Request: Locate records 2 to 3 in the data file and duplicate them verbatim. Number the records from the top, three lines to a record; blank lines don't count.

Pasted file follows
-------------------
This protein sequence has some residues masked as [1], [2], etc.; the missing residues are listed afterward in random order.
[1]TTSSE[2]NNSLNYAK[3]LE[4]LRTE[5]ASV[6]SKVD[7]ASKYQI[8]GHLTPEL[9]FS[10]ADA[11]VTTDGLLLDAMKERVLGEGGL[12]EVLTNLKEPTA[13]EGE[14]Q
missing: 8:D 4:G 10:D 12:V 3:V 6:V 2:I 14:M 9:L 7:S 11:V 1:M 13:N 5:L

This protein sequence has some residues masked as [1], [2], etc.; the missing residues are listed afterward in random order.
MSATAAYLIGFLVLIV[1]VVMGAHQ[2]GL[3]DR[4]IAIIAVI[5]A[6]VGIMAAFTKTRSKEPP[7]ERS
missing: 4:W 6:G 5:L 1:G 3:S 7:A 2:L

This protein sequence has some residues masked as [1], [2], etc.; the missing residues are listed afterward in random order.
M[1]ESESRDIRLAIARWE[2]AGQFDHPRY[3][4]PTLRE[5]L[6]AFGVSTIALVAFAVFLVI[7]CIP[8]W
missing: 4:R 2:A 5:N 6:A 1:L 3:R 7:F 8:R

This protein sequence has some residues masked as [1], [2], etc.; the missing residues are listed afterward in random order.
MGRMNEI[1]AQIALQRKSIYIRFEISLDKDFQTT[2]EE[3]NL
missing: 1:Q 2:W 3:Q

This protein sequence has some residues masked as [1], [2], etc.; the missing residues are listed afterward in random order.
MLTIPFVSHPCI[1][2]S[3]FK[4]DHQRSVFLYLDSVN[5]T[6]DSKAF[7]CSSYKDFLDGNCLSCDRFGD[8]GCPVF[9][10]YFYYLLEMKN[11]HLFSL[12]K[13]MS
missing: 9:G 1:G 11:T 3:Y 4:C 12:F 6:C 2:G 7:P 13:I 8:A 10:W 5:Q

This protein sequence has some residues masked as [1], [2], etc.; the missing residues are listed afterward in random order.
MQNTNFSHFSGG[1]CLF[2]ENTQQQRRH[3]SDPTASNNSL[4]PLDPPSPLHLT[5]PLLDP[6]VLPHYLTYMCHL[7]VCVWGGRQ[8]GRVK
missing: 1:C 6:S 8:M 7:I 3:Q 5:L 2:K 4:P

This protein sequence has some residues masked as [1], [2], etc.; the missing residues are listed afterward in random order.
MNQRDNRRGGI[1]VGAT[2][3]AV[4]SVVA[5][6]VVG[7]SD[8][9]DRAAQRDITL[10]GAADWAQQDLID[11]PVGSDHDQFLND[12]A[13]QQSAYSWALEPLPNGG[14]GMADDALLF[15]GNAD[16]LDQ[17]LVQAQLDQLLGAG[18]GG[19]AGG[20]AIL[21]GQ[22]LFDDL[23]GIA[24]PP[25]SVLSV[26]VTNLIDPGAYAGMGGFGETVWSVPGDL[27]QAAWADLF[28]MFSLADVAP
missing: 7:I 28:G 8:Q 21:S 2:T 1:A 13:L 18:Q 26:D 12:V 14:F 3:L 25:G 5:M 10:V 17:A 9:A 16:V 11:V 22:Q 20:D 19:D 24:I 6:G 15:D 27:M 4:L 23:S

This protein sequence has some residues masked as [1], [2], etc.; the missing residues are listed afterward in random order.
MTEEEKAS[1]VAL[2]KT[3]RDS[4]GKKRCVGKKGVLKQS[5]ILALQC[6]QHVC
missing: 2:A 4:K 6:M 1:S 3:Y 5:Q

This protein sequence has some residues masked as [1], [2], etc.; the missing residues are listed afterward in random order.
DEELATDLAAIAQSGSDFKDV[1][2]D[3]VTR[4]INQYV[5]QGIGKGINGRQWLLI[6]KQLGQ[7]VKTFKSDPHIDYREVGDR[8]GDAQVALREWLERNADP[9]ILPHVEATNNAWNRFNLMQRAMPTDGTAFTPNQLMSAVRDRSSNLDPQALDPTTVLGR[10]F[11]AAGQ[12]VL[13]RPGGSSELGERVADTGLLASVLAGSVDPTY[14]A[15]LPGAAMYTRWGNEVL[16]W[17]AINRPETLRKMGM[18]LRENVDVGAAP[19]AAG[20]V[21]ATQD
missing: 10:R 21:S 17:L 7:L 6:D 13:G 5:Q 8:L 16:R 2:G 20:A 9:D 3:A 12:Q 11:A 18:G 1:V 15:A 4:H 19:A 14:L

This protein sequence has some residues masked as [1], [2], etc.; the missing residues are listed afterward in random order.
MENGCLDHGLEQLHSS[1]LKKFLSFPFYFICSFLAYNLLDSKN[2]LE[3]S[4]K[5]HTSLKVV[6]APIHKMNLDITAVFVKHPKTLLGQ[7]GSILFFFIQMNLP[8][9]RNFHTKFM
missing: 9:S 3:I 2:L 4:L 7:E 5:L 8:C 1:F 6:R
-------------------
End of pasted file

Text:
This protein sequence has some residues masked as [1], [2], etc.; the missing residues are listed afterward in random order.
MSATAAYLIGFLVLIV[1]VVMGAHQ[2]GL[3]DR[4]IAIIAVI[5]A[6]VGIMAAFTKTRSKEPP[7]ERS
missing: 4:W 6:G 5:L 1:G 3:S 7:A 2:L

This protein sequence has some residues masked as [1], [2], etc.; the missing residues are listed afterward in random order.
M[1]ESESRDIRLAIARWE[2]AGQFDHPRY[3][4]PTLRE[5]L[6]AFGVSTIALVAFAVFLVI[7]CIP[8]W
missing: 4:R 2:A 5:N 6:A 1:L 3:R 7:F 8:R